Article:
Spanky McFarland continues to be the group’s marquee star, and very soon he becomes the gang’s head honcho especially once “Stymie” Beard exits the cast with “Teacher’s Beau,” and Scott Beckett bids adieu in “The Lucky Corner,” and with Alfalfa coming more into prominence with each successive short after his introduction in “Beginner’s Luck” (where Alfalfa and his real-life brother Harold sing a cornpone rendition of “She’ll Be Comin’ Around the Mountain”), he claims the only serious threat to Spanky’s dominance in later shorts.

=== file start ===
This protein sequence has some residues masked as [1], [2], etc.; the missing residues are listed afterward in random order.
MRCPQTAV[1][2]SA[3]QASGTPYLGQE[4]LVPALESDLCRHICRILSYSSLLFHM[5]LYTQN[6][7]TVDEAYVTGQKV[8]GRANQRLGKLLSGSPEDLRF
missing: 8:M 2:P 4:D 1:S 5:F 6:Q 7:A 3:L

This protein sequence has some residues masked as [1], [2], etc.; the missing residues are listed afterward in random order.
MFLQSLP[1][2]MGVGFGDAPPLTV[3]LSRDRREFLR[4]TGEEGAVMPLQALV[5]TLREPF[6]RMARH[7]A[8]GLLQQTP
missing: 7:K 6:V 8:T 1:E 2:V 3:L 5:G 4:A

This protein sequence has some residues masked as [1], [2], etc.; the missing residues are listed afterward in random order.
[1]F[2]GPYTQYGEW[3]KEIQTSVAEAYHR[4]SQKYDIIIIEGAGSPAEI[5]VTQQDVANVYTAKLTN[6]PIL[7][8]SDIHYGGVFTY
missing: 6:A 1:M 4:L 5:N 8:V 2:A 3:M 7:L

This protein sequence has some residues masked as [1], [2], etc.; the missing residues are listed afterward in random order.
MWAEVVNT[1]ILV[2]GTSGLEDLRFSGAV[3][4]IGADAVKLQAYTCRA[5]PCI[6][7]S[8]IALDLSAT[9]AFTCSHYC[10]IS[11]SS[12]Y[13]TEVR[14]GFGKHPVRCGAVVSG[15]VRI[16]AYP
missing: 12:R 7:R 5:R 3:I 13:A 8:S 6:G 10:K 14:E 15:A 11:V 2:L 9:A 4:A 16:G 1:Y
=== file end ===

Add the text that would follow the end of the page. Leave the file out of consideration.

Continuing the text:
With the addition of the crooning Alfalfa (with an untamed cowlick, a face full of freckles, and a mouth where his baby teeth have made noticeable exits) and the adorable Darla (who was a genuine singer with a decided throb in her voice), Hal Roach began incorporating more and more musical specialties into the Our Gang shorts and even innocuous shorts like “The Lucky Corner” feature not only Alfalfa but also other talented singers and dancers into the proceedings. The set’s musical highlights begin with successive appearances by the Five Cabin Kids who sing close harmony renditions of “Dinah” in “Beginner’s Luck” and “Old McDonald’s Farm” in “Teacher’s Beau” but kick into high gear during “The Pinch Singer,” a radio talent contest that features a singing and dancing troupe doing “Broadway Melody” and a blackfaced trio singing “Has Anybody Seen My Gal?” In fact, blackface is a common theme in several of these shorts: Spanky masquerades as Buckwheat in “Anniversary Trouble” and Alfalfa in “The Pinch Singer” blackens his face to try to fool Spanky into letting him get through a rendition of “On the Road to Californy.”